A long time ago, in a low Earth orbit far, far away…

By Phil Plait | June 6, 2007 2:10 pm

Sigh.

In a recent NASA press release, it was announced that a 400 year old piece of metal — probably a shipping tag of some sort — bearing the words "Yames Towne" will go onboard Atlantis and up to the space station. I don’t have too much of a problem with stunts like this, as it promotes space travel and makes it fun for everyone.

What I do have a problem with is this line from the press release (emphasis mine):

A nearly 400-year-old metal cargo tag bearing the words “Yames Towne” and some commemorative mementoes [sic] are packed in Atlantis’ middeck floor cargo space for the roundtrip flight to the International Space Station. Their hitchhike through the galaxy honors this year’s 400th anniversary of Jamestown, Va., the first permanent English settlement in North America.

I would think the NASA Public Affairs Office (where these releases get written) would know the difference between the galaxy and low-Earth orbit. But then, they’ve hired people in the past who are fuzzy on just how old the Earth is. Maybe they’re also hazy on the difference between a few hundred miles and a few hundred trillion.

CATEGORIZED UNDER: Astronomy, NASA, Piece of mind, Science

Comments (22)

  1. Tim G

    Maybe the NASA Public Affairs Office never recovered from Towel Day.

  2. ABR

    Yeah, I doubt if much deep thought went into the press release. On the bright side (continuing with the Hitchhiking motif), at least NASA’s space flight program doesn’t consist of throwing ships to the ground in the hopes of missing and thus achieving flight.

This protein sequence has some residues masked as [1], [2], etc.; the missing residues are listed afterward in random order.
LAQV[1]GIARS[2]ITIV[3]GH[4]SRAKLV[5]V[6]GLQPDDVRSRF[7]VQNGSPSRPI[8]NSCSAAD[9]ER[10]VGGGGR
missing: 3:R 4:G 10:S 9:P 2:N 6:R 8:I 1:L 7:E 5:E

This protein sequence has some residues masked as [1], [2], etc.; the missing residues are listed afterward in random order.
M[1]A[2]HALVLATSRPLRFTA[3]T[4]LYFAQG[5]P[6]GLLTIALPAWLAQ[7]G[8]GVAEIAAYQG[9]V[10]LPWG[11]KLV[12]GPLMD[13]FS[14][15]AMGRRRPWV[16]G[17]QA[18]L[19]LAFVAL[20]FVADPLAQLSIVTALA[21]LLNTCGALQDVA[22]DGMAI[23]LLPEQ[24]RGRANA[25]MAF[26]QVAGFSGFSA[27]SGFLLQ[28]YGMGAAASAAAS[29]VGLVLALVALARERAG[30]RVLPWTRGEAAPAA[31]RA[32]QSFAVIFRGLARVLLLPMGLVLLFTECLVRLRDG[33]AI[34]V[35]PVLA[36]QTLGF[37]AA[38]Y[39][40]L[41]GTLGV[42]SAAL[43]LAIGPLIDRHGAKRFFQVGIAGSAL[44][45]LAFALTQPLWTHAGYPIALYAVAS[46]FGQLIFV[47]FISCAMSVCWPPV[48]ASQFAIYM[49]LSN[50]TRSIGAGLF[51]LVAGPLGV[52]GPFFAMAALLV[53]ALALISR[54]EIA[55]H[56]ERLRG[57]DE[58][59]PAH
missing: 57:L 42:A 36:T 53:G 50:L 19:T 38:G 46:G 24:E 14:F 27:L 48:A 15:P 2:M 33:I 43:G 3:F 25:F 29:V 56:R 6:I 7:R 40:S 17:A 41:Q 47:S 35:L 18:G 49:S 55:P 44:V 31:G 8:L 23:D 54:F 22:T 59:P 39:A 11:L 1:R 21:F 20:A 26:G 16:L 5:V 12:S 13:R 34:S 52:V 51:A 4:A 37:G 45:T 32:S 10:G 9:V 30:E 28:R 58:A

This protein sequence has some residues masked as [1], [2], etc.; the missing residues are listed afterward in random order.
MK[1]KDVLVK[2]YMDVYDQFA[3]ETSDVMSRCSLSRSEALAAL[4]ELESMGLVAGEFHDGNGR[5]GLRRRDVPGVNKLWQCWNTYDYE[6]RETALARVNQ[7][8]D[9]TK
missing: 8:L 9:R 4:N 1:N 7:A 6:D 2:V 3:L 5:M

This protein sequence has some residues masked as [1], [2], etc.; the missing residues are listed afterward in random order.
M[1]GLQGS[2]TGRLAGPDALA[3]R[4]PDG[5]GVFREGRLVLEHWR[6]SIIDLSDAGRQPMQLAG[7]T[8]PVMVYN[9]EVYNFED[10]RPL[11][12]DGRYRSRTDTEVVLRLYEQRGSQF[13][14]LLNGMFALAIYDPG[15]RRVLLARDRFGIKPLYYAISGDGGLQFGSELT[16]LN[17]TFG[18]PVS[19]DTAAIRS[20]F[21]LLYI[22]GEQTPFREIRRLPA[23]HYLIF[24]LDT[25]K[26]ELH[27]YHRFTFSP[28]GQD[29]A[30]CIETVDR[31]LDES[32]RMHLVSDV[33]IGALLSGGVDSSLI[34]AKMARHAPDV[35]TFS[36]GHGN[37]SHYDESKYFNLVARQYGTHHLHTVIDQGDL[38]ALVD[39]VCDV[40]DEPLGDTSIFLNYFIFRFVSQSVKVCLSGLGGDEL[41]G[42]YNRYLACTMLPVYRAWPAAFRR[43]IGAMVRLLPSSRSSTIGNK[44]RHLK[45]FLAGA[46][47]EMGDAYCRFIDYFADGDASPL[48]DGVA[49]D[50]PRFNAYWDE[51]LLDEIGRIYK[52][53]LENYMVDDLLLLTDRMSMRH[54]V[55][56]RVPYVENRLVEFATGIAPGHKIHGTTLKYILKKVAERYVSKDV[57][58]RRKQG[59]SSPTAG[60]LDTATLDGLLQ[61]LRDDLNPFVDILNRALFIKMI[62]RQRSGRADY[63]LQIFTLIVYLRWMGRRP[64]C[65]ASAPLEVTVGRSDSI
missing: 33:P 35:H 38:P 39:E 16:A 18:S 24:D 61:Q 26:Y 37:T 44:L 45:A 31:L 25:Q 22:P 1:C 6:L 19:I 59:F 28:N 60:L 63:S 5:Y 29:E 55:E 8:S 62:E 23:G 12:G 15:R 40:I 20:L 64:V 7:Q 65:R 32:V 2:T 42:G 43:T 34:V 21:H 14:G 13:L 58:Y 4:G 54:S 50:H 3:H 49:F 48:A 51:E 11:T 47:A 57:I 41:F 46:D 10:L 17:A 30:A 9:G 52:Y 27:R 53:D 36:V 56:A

3. Aren’t we all hitchhiking through the galaxy on the back of a middle-aged G-class star?

  4. Michelle Rochon

    Well, any hike is a hike in the galaxy since we’re part of the galaxy… But that’s sure seeing things oversized.

  5. It all depends on your perspective, I suppose. On the scale of the universe, the difference between low earth orbit and galactic hitchhiking is really well within the margin of error…

    :)

  6. PK

    For a moment I thought they were going to fling the scrap metal off the ISS back to Earth, like a golf ball…

  7. Remek

    It’s just an itty bitty tiny hitchhike (sorta like running around the 4-Corners monument then saying you visited 4 different states.) :)

  8. Mark Martin

    As long as we’re on journalists and their abundant understanding of the World , let’s talk about hovering satellites:

    http://www.livescience.com/history/070605_satellite_egypt2.html

  9. seaducer

    I would take that more as a deliberate statement, because it sounds cooler than LEO, just PR for the layman…

  10. I won’t condemn them too much for slipping a shout-out to Douglas Adams fans into an official press release. Technically it’s not untrue, though you could just as easily put that metal tag in your pocket and walk across the room and make the same claim. But it’s nowhere near as bad as the NBC “In a galaxy far, far away…” tag from the Gliese 581c story a few weeks ago, which was about as wrong a statement as could be made about that planet. And yet that still wasn’t the wrongest statement made in that story. (That would be the speed of light being stated as 186,000 miles an HOUR!)

  11. I remember back when Voyager 1 swung past Jupiter, the nightly news had a headline that the spacecraft had discovered craters on Jupiter. It was one of Jupiter’s moons, of course. Annoyed me to no end…

  12. Folcrom

    I wouldn’t worry about it.
    Press releases and newspaper/tv reports often contain stuff that is “technically” wrong or simply “plain stupid”.
    Happens all the time. Makes no sense to get the knickers in a twist about it.
    And besides, it gives the loons out their something to crow about,